30 Things You Didn't Know About The Lord of the Rings: The Rings of Power
Good news, all you Lord of the Rings fans: There's a brand new Middle-earth tale to dive into. The new series, Lord of the Rings: The Rings of Power, is a prequel set in the Second Age and Amazon reportedly spent a pretty penny producing it (more on that below). We can only imagine that means its action-packed scenes will not disappoint even the biggest fans. To learn all about the show's cast, shooting schedule, and its many J.R.R. Tolkien influences, keep reading.
The show was almost a Netflix series.
The streaming giant entered a bidding war with Amazon Studios, who eventually won and acquired the rights for $250 million.
HBO was also in the running.
HBO was approached by the Tolkien estate to pick up the series—largely due to its connection to the distribution company of the original trilogy. Since HBO is associated with New Line Cinema, it could have potentially used material from the films.
Jeff Bezos was heavily involved in the negotiations.
In a very rare move, the Amazon founder personally worked on the agreement between Warner Bros, the Tolkien estate, and Amazon. For years, he reportedly pushed his entertainment division to come up with a fantasy series that would rival HBO's Game of Thrones, and this was it for him.
Amazon bought the rights all the way back in 2017.
The highly-anticipated project has been literally years in the making.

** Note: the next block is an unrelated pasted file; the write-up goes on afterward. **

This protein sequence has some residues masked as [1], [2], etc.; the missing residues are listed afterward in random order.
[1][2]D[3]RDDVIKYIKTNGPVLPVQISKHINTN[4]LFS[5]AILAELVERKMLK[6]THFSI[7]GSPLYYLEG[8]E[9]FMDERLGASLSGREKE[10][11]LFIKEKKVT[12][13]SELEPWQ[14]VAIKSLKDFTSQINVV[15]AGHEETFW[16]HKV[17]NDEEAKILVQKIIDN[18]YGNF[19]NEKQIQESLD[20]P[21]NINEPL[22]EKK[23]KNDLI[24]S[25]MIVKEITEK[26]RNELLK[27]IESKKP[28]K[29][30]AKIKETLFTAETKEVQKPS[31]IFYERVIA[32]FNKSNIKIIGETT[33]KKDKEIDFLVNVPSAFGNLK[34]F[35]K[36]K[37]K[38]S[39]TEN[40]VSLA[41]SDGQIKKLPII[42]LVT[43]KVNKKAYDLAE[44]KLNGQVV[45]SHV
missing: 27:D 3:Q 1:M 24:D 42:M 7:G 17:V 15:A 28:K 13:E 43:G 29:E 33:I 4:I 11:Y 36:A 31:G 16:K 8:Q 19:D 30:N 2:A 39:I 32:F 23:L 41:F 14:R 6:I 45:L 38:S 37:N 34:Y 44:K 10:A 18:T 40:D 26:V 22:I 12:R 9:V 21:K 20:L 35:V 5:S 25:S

The premiere date was chosen to honor J.R.R. Tolkien.
September 2, 2022 is the 49th anniversary of the iconic writer's death.
It's the most expensive TV show in history.
A total of $1 billion—yes, billion—is expected to be spent on its production.
There's a meaning behind the name.
Showrunners J.D. Payne and Patrick McKay said in a press release that Lord of the Rings: The Rings of Power unites all the major stories of Middle-earth's Second Age. They teased that audiences have only seen the story of the One Ring on-screen—until now. Diehard fans know, before there was one ring, there were may.
Serious security measures were taken to prevent any leaks or spoilers.
"You have to go through such clearance, and they have all their windows taped closed," Amazon Studios chief Jennifer Salke told The Hollywood Reporter about the writers' room. "And there's a security guard that sits outside, and you have to have a fingerprint to get in there, because their whole board is up on a thing of the whole season."